Shame as Kenya’s Internet regulator website hacked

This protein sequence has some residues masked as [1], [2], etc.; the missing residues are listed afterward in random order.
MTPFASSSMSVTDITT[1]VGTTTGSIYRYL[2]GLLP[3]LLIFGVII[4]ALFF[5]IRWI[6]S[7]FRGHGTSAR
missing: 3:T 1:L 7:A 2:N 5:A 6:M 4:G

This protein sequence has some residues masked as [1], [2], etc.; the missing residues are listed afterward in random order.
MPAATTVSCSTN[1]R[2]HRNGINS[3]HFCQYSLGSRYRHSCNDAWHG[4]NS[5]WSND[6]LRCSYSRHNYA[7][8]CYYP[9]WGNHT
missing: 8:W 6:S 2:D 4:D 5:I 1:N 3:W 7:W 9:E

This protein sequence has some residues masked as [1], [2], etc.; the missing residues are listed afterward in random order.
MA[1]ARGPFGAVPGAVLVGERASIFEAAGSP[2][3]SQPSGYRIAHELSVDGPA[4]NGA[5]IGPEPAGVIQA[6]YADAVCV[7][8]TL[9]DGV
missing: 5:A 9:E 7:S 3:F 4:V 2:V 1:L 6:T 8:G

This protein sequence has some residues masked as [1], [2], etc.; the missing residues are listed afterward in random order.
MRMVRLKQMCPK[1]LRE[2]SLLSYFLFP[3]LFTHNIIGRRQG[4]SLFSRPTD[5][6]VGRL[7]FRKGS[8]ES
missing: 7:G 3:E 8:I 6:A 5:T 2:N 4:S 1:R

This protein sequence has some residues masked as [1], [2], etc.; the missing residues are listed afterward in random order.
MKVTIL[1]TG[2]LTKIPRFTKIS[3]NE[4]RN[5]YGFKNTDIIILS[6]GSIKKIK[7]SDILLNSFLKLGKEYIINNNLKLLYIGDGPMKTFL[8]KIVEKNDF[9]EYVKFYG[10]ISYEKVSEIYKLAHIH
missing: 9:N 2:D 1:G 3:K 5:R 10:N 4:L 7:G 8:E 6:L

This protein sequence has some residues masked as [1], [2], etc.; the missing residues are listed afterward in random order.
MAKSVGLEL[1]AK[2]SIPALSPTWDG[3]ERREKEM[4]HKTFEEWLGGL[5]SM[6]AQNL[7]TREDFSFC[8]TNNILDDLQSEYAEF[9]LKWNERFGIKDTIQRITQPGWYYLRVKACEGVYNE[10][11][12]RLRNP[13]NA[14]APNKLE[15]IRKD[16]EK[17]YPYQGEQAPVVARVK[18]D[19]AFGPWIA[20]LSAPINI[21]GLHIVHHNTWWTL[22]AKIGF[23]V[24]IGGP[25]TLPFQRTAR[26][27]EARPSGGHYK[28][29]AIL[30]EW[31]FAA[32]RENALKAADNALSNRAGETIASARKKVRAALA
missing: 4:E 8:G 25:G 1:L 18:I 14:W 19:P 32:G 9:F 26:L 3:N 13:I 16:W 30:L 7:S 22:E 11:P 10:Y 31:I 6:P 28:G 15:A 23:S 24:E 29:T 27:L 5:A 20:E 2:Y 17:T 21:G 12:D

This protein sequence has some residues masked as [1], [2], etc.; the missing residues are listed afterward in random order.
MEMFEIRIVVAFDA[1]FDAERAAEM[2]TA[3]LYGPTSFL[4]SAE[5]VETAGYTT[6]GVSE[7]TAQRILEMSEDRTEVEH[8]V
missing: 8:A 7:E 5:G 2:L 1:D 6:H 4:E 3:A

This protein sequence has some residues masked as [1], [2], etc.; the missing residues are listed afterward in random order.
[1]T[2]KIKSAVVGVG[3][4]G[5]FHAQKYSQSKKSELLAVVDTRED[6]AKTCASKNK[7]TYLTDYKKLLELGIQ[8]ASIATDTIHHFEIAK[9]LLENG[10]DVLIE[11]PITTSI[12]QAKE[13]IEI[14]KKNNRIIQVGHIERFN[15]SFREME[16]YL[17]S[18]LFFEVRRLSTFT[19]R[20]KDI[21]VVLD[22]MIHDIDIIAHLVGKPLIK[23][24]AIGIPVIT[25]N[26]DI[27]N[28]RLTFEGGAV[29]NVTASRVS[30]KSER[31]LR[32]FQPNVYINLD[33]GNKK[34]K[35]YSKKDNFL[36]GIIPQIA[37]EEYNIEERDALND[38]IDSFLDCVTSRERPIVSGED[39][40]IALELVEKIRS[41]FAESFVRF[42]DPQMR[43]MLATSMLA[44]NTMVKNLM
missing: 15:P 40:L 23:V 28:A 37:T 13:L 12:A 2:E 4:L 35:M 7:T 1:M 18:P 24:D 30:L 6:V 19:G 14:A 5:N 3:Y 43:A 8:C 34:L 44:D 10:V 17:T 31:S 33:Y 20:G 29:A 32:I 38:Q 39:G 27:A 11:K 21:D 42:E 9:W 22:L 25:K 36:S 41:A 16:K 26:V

A man simulating hacking into a computer. (Photo: Courtesy) The Communications Authority of Kenya (CA) website has been hacked. CA is the State agency that regulates Internet resources for public and private entities. Interestingly, by extension, the agency is supposed to protect all government sites from malicious attack. The hackers also took down the National Environment Management Authority (Nema) website for several hours casting doubt on preparedness of Kenyan State agencies to fight cyber crime. The two regulators had their websites defaced for several hours on Thursday with the latter still down by the time of going to press. CA was hacked by a group referring to itself as AnonPlus that replaced the regulators homepage with a five-point hackers’ manifesto promising to ‘defend freedom of information, freedom of the people and emancipation of the latter from the oppression of media and those who govern us’. “AnonPlus puts offline sites that actively contribute to the control of the masses from the corrupt that by manipulating information and opinions create false realities; this is censorship!,” read the message posted on the CA website in part. Nema was on the other hand hacked by a group referring to itself as the “Moroccan Islamic Union Mail” with just the words, ‘Moroccan Islamic Union Mail was here’ scrolled in caps lock where the home page is supposed to be. READ: An insider’s account of strict marking of KCSE The hacking of the State websites, which comes just a few months after the communications sector regulator unveiled it’s revamped website, has once again rekindled the debate of the security of Kenya’s public digital infrastructure against cyber crime. In 2014, the Kenya ICT Authority embarked on an overhaul of government websites to host them under one server in a bid to boost security in the wake of massive cyber-attacks that had seen even Deputy President William Ruto fall victim. The attacks were conducted by a group calling itself Anonymous Kenya and saw twitter accounts belonging to DP William Ruto, Kenya Defence Forces and the spokesman Major Chirchir hijacked and used to post derogatory messages. “We conducted an audit of government websites and found that in their present state, many websites do not conform to the standards the ICT authority developed and are insecure,” explained Mr Victor Kyalo, then ICT Authority CEO and current PS at the ICT ministry while announcing the overhaul. “It has become necessary to upgrade the hosting environment, reorient the websites to the approved standards and train ICT officers and Public Communication officers on the best practices for developing and maintaining websites,” he said. Cyber criminals The recent hacks, however, indicate that the overhaul might not have worked as good as the ministry had hoped. “It is sad that this has happened and we are constantly working as a country to secure our digital infrastructure,” explained ICT Cabinet Secretary Joe Mucheru yesterday. “The overhaul of the websites did happen and the challenge at the time was bringing government websites under a common, secure hosting but the CA website was not part of the project but we are working to bring it into the fold,” he explained. With government agencies at both the central and county governments increasingly relying on technology for numerous functions, the threat of cyber security in the country has been heightened. Commercial banks and mobile phone money transfer clients have traditionally been the targets of cyber criminals but recently the government seems to be a victim.
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